One of my favourite things about this refractor telescope has 45° erect image diagonal, this corrects the image orientation so the viewer sees it just as it would be seen by the naked eye.
It also has a large 70mm, fully-coated objective lens for crisp, clear images. It is supplied with 2 eyepieces, a 10mm and a 20mm one providing 20X and 40X magnification.
The focal ratio is f/5.71, this provides a wild field of view, perfect for scenic shots and watching large flocks of birds.
The 5×24 finder scope helps to find your target quickly, the panhandle and Alt-Azimuth mount ensure you achieve accurate pointing, smoothly at every time of asking.
The telescope is also capable of astronomy and comes with a software package that helps novices recognise constellations and planets.
This is a wonderful, lightweight terrestrial and astronomical telescope that is great for taking on trips, hikes, and holidays. It is also fabulously-priced for setting up on the garden table and watching the wildlife in the garden.
For an additional couple of pounds, you can purchase an adapter that will connect your mobile phone enabling you to take photographs of everything you view.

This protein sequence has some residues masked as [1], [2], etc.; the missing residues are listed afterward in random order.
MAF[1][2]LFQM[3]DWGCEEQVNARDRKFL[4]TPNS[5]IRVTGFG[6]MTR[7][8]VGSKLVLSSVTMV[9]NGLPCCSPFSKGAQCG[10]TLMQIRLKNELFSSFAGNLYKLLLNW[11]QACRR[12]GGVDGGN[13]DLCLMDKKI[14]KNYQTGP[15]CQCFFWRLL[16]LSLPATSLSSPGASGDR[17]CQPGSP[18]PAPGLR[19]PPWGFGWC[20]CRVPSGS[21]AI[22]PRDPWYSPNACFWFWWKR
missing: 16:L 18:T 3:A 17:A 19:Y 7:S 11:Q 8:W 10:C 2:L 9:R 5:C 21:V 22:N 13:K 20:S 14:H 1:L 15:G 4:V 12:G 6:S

Moutec Refractor Telescope, 700/70mm
This is the first metal-bodied telescope that I have reviewed. The body and mount are all more robust and durable than the previously featured models.
Designed for adults, it is an ideal starter/intermediate telescope for land and sky viewing.
My favourite feature is the tripod. It is professional quality and extends between 31” and 46”. Each leg has only 2 sections for added stability, add that to the fact that it’s made from stainless steel, you are ensured that the tripod will securely grip the telescope and balance well on the floor. This frees up your hands to concentrate on the viewing experience.
It even has a small central tray to store all of the accessories.
With an aperture of 70mm and 700mm focal length, images are clear, bright, and crisp.
They are viewed through 1 of 3 Barlow lenses, providing 35X, 70X, and 116 x magnification.
There is an additional finder scope with a 24mm lens, providing 5X magnification. This enables quick spotting with its centre view, the user then moves to the full scope and uses the Alt-Az mount and panhandle to accurately home in on the sighting.